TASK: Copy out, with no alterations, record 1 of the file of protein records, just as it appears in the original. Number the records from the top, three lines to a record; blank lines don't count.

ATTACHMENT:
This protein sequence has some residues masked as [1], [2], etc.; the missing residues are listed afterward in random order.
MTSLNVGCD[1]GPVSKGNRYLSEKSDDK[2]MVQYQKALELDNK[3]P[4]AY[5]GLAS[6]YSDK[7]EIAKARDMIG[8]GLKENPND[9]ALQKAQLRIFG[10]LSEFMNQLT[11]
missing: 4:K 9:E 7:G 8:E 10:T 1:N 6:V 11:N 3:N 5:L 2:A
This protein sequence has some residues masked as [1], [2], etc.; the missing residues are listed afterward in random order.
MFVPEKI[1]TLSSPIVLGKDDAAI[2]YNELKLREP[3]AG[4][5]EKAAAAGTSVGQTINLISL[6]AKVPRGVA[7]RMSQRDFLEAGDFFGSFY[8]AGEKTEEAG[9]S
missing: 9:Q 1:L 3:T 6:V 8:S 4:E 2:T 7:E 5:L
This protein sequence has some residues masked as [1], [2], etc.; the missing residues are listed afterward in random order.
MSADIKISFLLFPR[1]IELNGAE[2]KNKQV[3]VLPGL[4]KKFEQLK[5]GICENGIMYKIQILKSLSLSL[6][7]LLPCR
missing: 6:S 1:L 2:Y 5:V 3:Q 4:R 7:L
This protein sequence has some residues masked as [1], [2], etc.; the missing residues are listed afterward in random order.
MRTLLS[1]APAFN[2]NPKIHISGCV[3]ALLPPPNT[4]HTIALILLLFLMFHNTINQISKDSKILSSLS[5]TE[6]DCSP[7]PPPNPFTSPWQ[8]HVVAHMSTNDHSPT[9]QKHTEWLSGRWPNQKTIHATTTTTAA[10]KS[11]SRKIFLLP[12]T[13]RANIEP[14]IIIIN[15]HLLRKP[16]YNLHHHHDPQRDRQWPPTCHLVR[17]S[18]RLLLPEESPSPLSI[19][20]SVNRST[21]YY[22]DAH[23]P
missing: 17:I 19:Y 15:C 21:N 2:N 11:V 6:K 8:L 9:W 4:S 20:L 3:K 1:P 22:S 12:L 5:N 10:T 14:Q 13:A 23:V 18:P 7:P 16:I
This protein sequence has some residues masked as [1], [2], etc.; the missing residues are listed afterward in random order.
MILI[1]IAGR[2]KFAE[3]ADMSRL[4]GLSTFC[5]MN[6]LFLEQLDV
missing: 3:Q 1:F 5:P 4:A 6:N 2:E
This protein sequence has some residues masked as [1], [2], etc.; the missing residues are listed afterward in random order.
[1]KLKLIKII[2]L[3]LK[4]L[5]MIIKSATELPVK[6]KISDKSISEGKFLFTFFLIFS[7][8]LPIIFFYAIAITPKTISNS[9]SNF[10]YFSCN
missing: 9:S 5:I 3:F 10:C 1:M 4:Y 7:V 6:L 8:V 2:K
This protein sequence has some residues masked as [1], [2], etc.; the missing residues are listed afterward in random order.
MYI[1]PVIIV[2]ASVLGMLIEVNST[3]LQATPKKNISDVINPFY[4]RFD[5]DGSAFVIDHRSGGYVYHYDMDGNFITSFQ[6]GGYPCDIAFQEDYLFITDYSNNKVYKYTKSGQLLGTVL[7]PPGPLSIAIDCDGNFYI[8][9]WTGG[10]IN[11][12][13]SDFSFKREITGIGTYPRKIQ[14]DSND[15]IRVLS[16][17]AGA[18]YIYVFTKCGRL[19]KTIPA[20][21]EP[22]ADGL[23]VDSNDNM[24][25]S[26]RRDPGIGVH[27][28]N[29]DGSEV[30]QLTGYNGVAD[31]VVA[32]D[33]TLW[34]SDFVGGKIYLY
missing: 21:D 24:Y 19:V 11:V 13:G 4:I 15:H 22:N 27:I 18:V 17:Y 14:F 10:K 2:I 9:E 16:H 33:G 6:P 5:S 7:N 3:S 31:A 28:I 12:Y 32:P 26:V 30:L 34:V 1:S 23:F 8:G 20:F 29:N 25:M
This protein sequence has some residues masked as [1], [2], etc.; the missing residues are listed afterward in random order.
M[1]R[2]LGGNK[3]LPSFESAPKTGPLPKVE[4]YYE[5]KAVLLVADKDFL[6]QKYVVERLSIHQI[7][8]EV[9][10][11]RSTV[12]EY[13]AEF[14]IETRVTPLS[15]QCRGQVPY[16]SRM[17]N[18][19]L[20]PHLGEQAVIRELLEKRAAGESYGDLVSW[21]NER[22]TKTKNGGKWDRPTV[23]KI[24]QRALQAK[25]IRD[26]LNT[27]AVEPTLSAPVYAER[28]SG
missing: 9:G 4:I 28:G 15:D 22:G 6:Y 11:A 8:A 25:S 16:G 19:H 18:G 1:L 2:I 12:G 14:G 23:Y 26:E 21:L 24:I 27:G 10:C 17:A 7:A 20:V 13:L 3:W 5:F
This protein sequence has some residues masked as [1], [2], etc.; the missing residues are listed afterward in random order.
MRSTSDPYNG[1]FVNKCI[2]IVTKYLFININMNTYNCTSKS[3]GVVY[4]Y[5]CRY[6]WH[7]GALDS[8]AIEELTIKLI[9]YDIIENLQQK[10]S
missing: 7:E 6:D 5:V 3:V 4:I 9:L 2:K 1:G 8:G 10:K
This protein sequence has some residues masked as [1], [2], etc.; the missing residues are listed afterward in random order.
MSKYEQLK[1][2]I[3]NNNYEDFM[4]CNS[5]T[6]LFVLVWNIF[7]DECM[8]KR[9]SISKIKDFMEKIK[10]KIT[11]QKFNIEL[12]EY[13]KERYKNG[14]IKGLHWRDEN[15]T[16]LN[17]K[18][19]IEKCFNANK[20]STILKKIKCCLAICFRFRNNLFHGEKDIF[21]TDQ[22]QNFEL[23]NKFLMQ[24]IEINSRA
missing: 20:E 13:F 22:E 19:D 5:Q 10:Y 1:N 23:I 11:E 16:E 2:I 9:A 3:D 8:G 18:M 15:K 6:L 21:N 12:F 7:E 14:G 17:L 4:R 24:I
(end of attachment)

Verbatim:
This protein sequence has some residues masked as [1], [2], etc.; the missing residues are listed afterward in random order.
MTSLNVGCD[1]GPVSKGNRYLSEKSDDK[2]MVQYQKALELDNK[3]P[4]AY[5]GLAS[6]YSDK[7]EIAKARDMIG[8]GLKENPND[9]ALQKAQLRIFG[10]LSEFMNQLT[11]
missing: 4:K 9:E 7:G 8:E 10:T 1:N 6:V 11:N 3:N 5:L 2:A